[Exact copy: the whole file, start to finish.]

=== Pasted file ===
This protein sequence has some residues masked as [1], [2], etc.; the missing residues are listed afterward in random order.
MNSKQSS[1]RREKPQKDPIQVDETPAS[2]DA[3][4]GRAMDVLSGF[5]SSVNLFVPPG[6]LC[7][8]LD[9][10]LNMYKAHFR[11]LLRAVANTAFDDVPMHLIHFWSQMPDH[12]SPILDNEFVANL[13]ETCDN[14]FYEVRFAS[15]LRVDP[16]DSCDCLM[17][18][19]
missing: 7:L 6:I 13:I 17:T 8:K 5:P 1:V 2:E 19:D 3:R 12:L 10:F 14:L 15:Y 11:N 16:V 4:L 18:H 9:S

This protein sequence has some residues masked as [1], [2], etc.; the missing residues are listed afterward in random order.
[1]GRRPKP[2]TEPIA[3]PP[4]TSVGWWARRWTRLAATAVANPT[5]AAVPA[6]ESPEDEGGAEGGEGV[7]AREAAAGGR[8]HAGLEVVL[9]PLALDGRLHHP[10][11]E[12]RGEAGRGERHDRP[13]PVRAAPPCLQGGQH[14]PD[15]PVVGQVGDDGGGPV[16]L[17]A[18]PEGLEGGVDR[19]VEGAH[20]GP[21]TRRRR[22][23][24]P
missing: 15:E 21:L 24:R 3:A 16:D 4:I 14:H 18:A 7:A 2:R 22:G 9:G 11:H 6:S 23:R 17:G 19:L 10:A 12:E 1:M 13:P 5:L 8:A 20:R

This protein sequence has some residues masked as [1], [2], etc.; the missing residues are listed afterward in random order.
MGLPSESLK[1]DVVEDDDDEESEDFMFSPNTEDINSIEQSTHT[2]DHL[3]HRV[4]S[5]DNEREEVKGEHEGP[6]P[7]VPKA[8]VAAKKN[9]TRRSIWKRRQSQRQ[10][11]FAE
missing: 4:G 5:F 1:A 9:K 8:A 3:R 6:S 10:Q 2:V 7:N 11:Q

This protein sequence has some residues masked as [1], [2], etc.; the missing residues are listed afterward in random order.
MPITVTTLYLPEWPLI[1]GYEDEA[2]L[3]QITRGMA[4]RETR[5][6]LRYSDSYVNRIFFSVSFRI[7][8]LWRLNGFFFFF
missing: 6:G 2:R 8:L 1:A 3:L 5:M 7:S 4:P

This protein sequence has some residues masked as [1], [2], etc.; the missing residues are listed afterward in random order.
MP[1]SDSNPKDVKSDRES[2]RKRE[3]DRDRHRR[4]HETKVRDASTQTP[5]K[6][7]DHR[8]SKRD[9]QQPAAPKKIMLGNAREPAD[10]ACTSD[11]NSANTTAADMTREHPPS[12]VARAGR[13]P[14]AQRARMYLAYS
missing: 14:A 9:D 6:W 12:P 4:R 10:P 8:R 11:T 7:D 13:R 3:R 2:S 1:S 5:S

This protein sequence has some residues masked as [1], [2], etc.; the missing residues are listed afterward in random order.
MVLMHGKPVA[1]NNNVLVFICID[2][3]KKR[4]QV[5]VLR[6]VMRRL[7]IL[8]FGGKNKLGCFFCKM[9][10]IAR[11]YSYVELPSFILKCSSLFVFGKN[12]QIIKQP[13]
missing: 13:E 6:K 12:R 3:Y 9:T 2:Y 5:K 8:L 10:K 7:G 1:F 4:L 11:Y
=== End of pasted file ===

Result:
This protein sequence has some residues masked as [1], [2], etc.; the missing residues are listed afterward in random order.
MNSKQSS[1]RREKPQKDPIQVDETPAS[2]DA[3][4]GRAMDVLSGF[5]SSVNLFVPPG[6]LC[7][8]LD[9][10]LNMYKAHFR[11]LLRAVANTAFDDVPMHLIHFWSQMPDH[12]SPILDNEFVANL[13]ETCDN[14]FYEVRFAS[15]LRVDP[16]DSCDCLM[17][18][19]
missing: 7:L 6:I 13:I 17:T 8:K 5:P 1:V 2:E 19:D 3:R 12:L 10:F 14:L 15:Y 11:N 16:V 4:L 18:H 9:S

This protein sequence has some residues masked as [1], [2], etc.; the missing residues are listed afterward in random order.
[1]GRRPKP[2]TEPIA[3]PP[4]TSVGWWARRWTRLAATAVANPT[5]AAVPA[6]ESPEDEGGAEGGEGV[7]AREAAAGGR[8]HAGLEVVL[9]PLALDGRLHHP[10][11]E[12]RGEAGRGERHDRP[13]PVRAAPPCLQGGQH[14]PD[15]PVVGQVGDDGGGPV[16]L[17]A[18]PEGLEGGVDR[19]VEGAH[20]GP[21]TRRRR[22][23][24]P
missing: 15:E 21:L 24:R 3:A 16:D 4:I 14:H 18:A 7:A 2:R 22:G 9:G 11:H 6:S 23:R 17:G 19:L 10:A 12:E 1:M 13:P 5:L 8:A 20:R

This protein sequence has some residues masked as [1], [2], etc.; the missing residues are listed afterward in random order.
MGLPSESLK[1]DVVEDDDDEESEDFMFSPNTEDINSIEQSTHT[2]DHL[3]HRV[4]S[5]DNEREEVKGEHEGP[6]P[7]VPKA[8]VAAKKN[9]TRRSIWKRRQSQRQ[10][11]FAE
missing: 4:G 5:F 1:A 9:K 8:A 3:R 6:S 10:Q 2:V 7:N 11:Q

This protein sequence has some residues masked as [1], [2], etc.; the missing residues are listed afterward in random order.
MPITVTTLYLPEWPLI[1]GYEDEA[2]L[3]QITRGMA[4]RETR[5][6]LRYSDSYVNRIFFSVSFRI[7][8]LWRLNGFFFFF
missing: 6:G 2:R 8:L 1:A 3:L 5:M 7:S 4:P

This protein sequence has some residues masked as [1], [2], etc.; the missing residues are listed afterward in random order.
MP[1]SDSNPKDVKSDRES[2]RKRE[3]DRDRHRR[4]HETKVRDASTQTP[5]K[6][7]DHR[8]SKRD[9]QQPAAPKKIMLGNAREPAD[10]ACTSD[11]NSANTTAADMTREHPPS[12]VARAGR[13]P[14]AQRARMYLAYS
missing: 14:A 9:D 6:W 12:P 4:R 10:P 8:R 11:T 7:D 13:R 3:R 2:S 1:S 5:S

This protein sequence has some residues masked as [1], [2], etc.; the missing residues are listed afterward in random order.
MVLMHGKPVA[1]NNNVLVFICID[2][3]KKR[4]QV[5]VLR[6]VMRRL[7]IL[8]FGGKNKLGCFFCKM[9][10]IAR[11]YSYVELPSFILKCSSLFVFGKN[12]QIIKQP[13]
missing: 13:E 6:K 12:R 3:Y 9:T 2:Y 5:K 8:L 10:K 7:G 1:F 4:L 11:Y